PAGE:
Navy challenged on many IT fronts

The Navy is grappling with six major information technology challenges as it attempts to transform itself and fight the war on terrorism, but progress is being made and industry can help that process, according to Adm. William Fallon, vice chief of Naval operations.

Speaking June 12 at Armed Forces Communications and Electronics Association's TechNet International 2002 conference in Washington, D.C., Fallon said the U.S. military must lead with its strengths, "and clearly [IT] is one of our major attributes — [and] one of our best asymmetric attributes." He cautioned that terrorists are also using technology to their advantage and that the nation is still vulnerable.

Fallon said the Navy faces six major IT challenges:

* Interoperability.

* Thousands of legacy applications.

* Security vulnerabilities.

* Information overload.

* Outdated antennas protruding from ships that make them easier targets.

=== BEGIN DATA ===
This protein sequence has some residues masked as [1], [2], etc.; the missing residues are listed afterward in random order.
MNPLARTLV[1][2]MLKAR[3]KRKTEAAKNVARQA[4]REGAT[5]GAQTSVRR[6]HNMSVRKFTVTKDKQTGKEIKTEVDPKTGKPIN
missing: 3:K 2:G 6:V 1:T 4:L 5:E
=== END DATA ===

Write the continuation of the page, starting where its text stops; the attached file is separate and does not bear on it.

* Bandwidth.

The service is attempting to overcome these issues internally — with such initiatives as the $6.9 billion Navy Marine Corps Intranet project and by attempting to reduce the many different common operating pictures — and externally via participation in the Joint Requirements Oversight Council, Fallon said.

He called on industry to work together on solutions that employ similar standards, enabling Navy personnel to quickly and easily share information within the service as well as with the rest of the Defense Department and U.S. allies.

"I don't care if there's 50 logos on the box" as long as information exchange can be done quickly and securely, Fallon said.

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